In a virtual talk, Meghan Markle, the Duchess of Sussex, urged graduates of her alma mater-the Immaculate Heart of Mary High School in Los Angeles-to work to "rebuild" the country in the wake of the protests over George Floyd's death.
The church had argued that California Gov. Gavin Newsom's reopening orders violated the Constitution because they placed fewer restrictions on some secular businesses than they did on houses of worship.
Catholic advocates against the death penalty have assailed the state of Missouri for proceeding with the first execution to occur during the pandemic, despite the efforts to stop it.
The Chronicle of Higher Education reported May 18 that 68% of 600 colleges and universities were planning to reopen with in-person education in the fall, while 10% were waiting to decide. An online format was the choice for 7% of schools.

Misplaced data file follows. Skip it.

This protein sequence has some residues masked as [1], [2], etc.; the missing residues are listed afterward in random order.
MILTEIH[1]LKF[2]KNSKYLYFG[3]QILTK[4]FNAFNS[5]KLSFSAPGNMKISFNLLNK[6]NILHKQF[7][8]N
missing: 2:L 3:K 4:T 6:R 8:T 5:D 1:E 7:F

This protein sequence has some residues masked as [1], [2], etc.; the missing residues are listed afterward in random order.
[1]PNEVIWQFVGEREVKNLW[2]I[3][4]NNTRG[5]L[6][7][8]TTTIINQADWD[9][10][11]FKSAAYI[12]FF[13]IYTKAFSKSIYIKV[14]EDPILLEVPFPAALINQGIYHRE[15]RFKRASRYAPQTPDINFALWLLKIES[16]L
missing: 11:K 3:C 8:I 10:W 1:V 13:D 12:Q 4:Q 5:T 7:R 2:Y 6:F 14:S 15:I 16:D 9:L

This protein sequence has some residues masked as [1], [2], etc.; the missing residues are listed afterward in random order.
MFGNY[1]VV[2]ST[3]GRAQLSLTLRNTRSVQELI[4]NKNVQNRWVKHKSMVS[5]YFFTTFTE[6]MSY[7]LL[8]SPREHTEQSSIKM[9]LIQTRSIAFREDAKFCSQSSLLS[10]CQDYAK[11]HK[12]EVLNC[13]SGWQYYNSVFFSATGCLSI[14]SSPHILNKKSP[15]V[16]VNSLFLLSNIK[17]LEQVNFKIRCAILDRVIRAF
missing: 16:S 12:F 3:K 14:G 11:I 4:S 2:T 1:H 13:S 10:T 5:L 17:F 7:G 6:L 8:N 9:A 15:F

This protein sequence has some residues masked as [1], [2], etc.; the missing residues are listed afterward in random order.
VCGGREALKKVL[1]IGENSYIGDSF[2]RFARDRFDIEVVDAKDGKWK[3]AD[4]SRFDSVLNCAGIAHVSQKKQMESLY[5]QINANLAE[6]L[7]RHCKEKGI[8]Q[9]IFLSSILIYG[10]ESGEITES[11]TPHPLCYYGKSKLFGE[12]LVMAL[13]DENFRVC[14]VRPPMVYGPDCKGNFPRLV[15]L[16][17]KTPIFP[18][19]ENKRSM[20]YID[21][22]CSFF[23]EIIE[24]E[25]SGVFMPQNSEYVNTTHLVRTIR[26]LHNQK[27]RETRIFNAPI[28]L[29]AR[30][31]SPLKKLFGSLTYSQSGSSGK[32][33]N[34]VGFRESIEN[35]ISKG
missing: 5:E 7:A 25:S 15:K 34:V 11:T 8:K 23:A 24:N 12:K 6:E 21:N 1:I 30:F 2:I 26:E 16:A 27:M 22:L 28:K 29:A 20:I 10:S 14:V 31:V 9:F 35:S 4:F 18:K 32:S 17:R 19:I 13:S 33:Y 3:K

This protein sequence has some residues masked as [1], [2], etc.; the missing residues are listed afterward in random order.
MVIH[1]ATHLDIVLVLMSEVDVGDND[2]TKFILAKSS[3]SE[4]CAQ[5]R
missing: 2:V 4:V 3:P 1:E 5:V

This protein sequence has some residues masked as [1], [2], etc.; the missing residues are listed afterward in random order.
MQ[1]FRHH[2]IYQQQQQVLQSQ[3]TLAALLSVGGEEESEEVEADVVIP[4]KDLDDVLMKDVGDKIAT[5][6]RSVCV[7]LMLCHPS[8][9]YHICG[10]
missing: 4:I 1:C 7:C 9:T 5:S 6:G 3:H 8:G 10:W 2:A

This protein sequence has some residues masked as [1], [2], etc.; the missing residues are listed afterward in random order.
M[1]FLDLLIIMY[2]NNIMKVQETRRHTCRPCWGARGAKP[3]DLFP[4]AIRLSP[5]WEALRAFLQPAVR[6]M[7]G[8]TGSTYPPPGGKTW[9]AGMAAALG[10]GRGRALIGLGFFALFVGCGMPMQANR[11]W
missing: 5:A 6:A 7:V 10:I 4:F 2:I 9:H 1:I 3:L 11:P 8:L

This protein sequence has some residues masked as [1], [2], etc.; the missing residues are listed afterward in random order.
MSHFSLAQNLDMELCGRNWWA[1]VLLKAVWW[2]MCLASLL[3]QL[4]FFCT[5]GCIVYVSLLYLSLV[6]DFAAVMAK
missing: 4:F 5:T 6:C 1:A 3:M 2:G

In April, when many college leaders realized typical graduation ceremonies would not be feasible, they reached out to their school communities with apologies and an acknowledgement the situation was both unusual and very unpredictable.
In this case, the court is asked to determine if the fired teachers fell under the "ministers" category and were therefore exempt from job discrimination protections.
The justices of the U.S. Supreme Court apparently seem divided over a case involving The Little Sisters of the Poor which concerns a Trump administration ruling allowing religious employer exemptions for contraceptive coverage in health plans.
On the state level, governors are also presenting their plans to gradually reopen. Mike DeWine, governor of Ohio, for example, presented his plans April 27 to begin reopening.
A Catholic school uniform company in Oregon, in an effort to assist medical personnel dealing with the pandemic, are making and providing face masks for their work.
Bishop Peter Baldacchino of Las Cruces, New Mexico is reversing his previous decision to ban public Masses due to the coronavirus pandemic and will allow Masses to resume, with restrictions.